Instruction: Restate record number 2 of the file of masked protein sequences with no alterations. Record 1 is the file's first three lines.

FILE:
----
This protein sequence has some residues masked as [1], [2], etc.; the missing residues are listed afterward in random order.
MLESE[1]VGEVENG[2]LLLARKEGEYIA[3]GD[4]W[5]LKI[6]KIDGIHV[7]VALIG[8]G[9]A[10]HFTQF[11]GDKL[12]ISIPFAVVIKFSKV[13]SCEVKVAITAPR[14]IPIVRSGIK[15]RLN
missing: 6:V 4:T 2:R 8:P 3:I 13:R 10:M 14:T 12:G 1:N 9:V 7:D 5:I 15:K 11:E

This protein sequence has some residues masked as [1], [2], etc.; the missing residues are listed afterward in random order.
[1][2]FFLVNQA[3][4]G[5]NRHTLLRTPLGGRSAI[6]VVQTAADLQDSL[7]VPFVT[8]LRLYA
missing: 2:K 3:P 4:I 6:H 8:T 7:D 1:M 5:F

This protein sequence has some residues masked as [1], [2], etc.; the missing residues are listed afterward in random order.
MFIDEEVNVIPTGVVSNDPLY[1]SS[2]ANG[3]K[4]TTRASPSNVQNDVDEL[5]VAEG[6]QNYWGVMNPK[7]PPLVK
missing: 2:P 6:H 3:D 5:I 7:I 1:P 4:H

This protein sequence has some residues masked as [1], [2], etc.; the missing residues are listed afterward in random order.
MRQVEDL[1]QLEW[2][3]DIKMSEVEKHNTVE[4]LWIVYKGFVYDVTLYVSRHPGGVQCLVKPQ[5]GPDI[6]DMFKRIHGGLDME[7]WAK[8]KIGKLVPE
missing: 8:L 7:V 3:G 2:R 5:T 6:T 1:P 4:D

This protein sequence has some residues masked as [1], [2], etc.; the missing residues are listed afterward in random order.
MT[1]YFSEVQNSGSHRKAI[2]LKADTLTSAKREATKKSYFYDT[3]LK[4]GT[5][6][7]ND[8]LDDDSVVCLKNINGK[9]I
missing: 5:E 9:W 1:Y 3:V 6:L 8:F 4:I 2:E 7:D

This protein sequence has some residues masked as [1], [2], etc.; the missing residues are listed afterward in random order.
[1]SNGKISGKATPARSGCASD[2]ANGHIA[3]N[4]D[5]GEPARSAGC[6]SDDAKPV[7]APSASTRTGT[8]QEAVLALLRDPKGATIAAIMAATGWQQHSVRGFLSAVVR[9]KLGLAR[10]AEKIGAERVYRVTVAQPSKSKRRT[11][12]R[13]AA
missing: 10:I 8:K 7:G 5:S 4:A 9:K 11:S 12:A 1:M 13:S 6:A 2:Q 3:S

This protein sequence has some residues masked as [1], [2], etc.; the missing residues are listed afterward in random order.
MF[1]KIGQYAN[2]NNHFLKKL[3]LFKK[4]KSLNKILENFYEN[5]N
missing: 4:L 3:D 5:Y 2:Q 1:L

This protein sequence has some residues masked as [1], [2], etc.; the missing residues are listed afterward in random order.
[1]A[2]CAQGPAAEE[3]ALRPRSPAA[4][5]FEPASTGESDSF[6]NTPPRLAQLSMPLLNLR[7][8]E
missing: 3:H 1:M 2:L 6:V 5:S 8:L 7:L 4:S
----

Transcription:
This protein sequence has some residues masked as [1], [2], etc.; the missing residues are listed afterward in random order.
[1][2]FFLVNQA[3][4]G[5]NRHTLLRTPLGGRSAI[6]VVQTAADLQDSL[7]VPFVT[8]LRLYA
missing: 2:K 3:P 4:I 6:H 8:T 7:D 1:M 5:F